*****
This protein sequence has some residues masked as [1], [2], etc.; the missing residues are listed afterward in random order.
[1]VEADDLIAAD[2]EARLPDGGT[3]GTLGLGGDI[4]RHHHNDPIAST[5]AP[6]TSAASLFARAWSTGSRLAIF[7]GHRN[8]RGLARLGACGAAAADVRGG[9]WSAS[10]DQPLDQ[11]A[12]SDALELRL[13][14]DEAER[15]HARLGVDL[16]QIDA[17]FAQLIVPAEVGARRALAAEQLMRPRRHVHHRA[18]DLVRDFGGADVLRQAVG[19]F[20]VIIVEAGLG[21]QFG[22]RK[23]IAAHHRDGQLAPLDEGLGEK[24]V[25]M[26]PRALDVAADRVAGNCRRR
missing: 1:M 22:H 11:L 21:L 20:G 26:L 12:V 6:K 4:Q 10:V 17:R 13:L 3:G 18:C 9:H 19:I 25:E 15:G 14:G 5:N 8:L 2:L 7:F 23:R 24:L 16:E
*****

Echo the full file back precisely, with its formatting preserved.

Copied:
This protein sequence has some residues masked as [1], [2], etc.; the missing residues are listed afterward in random order.
[1]VEADDLIAAD[2]EARLPDGGT[3]GTLGLGGDI[4]RHHHNDPIAST[5]AP[6]TSAASLFARAWSTGSRLAIF[7]GHRN[8]RGLARLGACGAAAADVRGG[9]WSAS[10]DQPLDQ[11]A[12]SDALELRL[13][14]DEAER[15]HARLGVDL[16]QIDA[17]FAQLIVPAEVGARRALAAEQLMRPRRHVHHRA[18]DLVRDFGGADVLRQAVG[19]F[20]VIIVEAGLG[21]QFG[22]RK[23]IAAHHRDGQLAPLDEGLGEK[24]V[25]M[26]PRALDVAADRVAGNCRRR
missing: 1:M 22:H 11:L 21:L 20:G 26:L 12:V 6:K 4:Q 10:V 17:R 13:L 3:G 18:C 9:H 19:I 25:E 15:G 14:G 5:N 8:L 2:L 7:F 23:R 24:L 16:E